8 packaged foods you can make yourself
Save money, eat more healthfully, consume less packaging and find a better connection with food and the process of making it at the same time.
It’s a pretty great thing that we no longer have to chase after mastodons and struggle with fire to cook, but there’s a point when food becomes convenient to the point of abstraction. How can we have a connection to the land that grows our food and the animals we eat if our meals come in a carton that goes directly from shelf to microwave to mouth? I think if we all got our hands into real food a bit more, we’d begin fostering a deeper appreciation for it, leading to better health and more responsible food systems.
The following things are pretty simple. Will they save you time? Probably not, but as a workaholic single mom of two, I know I can find the time – it’s not a matter of leisure, but of priorities and routine (they get faster the more you do them) – not to mention the meditative pleasure of putting ingredients together and ending up with something tangible. And certainly, making these things at home will save money, save the excess packaging, allow you to control the ingredients … and will definitely make you feel more connected to what you are eating.
1. GranolaIn my neck of the woods, granola is stupidly expensive and/or loaded with added sugar. My solution? Homemade. It is so easy – bake rolled oats with a variety of odds and ends that need to be used up; dried fruits, nuts, etc, and voila. Here’s a recipe to get started, but you really can mix and match to suit your taste: Make your own granola.
2. TortillasCorn or flour, both are basically a matter of gently kneading together a few ingredients, letting it rest, flattening and quickly cooking on the stove top. I love Mark Bittman’s recipe here for corn ones; find it here.
3. Tortilla chipsCommercial tortilla chips taste mealy and basically like flavorless Doritos to me. But making homemade chips is very easy, and delicious whether using the homemade tortillas you’re making now (see above), or store-bought ones. Preheat the oven to 400F, brush both sides of tortillas with olive or vegetable oil, stack them up and cut into four or six wedges, salt, bake for 10-12 minutes flipping them once halfway through cooking.
4. Salad dressingHomemade salad dressing lacks the preservatives and stabilizers used in many commercial ones, which makes them healthier. And more delicious! Plus, you can scale the amount you make to the amount you need, which means no more half-used bottles of dressing dying a sad slow death in the refrigerator. I go simple with balsamic and olive oil, but for some wonderful simple other ideas, see 7 fantastic salad dressings you should make today.
5. BreadI only make one kind of bread and it’s time consuming and fussy and a bit ridiculous. But here is Katherine’s take on a great master recipe she loves:
[It} literally takes five minutes to mix up, and then sits in the fridge for up to two weeks, ready to use whenever you need fresh bread. All you have to do is cut off a hunk of dough, shape it, let it rest while you preheat the oven, and voilà, fresh bread with all the artisanal goodness that I’ve come to associate with a prolonged, drawn-out, and somewhat finicky process. The longer the dough sits, the better the bread tastes, since it takes on that yeasty, sourdough aroma that is so enticing.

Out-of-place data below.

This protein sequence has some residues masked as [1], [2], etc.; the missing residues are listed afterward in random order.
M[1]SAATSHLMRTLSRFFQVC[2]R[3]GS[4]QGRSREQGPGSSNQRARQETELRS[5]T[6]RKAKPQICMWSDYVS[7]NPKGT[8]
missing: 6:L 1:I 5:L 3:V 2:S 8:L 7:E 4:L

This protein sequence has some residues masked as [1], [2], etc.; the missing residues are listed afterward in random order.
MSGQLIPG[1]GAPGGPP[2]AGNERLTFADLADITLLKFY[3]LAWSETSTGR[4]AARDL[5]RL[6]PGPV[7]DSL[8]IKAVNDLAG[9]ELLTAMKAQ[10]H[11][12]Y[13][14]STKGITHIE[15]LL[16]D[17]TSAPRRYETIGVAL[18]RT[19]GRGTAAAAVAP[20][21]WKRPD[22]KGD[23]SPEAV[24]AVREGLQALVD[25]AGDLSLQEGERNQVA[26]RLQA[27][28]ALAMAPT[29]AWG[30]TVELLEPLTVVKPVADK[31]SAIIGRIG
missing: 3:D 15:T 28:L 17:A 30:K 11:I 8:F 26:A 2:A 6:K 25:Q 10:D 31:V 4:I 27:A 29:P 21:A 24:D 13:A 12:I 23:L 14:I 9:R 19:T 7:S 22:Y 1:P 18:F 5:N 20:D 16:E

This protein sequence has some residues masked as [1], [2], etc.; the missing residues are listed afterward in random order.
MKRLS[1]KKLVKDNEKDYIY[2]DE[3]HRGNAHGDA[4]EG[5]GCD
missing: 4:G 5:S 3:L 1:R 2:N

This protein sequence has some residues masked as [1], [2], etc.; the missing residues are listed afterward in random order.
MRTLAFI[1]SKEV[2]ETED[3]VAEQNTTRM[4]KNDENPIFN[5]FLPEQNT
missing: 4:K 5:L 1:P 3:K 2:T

6. PastaRolling out your own pasta might sound a bit precious, but I love it. I have an Atlas hand crank contraption, and after a lot of practice, from start to finish it takes no more than 30 minutes. It might not be everyone’s first choice for a busy weeknight, but it is very, very satisfying. Plus, costs next to nothing and you can add fun flavors – lemon, herbs, smoked paprika, flower petals, etc – to suit your mood. This how-to from The Kitchn has all you need to know.
7. PestoIf you have a food processor or a blender or even a mortar and pestle, you’re halfway there. Making pesto is as easy as rinsing off herbs or greens, tearing them up, and mashing them with olive oil, nuts and salt. Add cheese if you want. Done! Here’s a basic recipe – it focuses on offbeat greens, but you can go as classic as you like using the same proportions: Make pesto with herbs or winter greens.
8. Tomato sauceIf like me you did not have homemade tomato sauce as a childhood staple, you might think, like I did, that it is a labor-intensive all-day-simmering kind of affair. You also might not realize how much added sugar and other junk is in innocent-seeming jars of tomato sauce. Which is all to say that making your own does not take all day and you can make a much healthier version than that available commercially. Here is a great quick cause recipe from The New York Times. A decidedly less-quick but nonetheless dizzyingly delicious recipe comes from Scott Conant of NYC’s Scarpetta restaurant – this is a transcendent thing: Making Scarpetta's Tomato-Basil Spaghetti with Scott Conant.
So that's a good place for starters, but don't stop there. Try mayonnaise, crackers and flatbreads, yogurt, hummus ... and keep on going.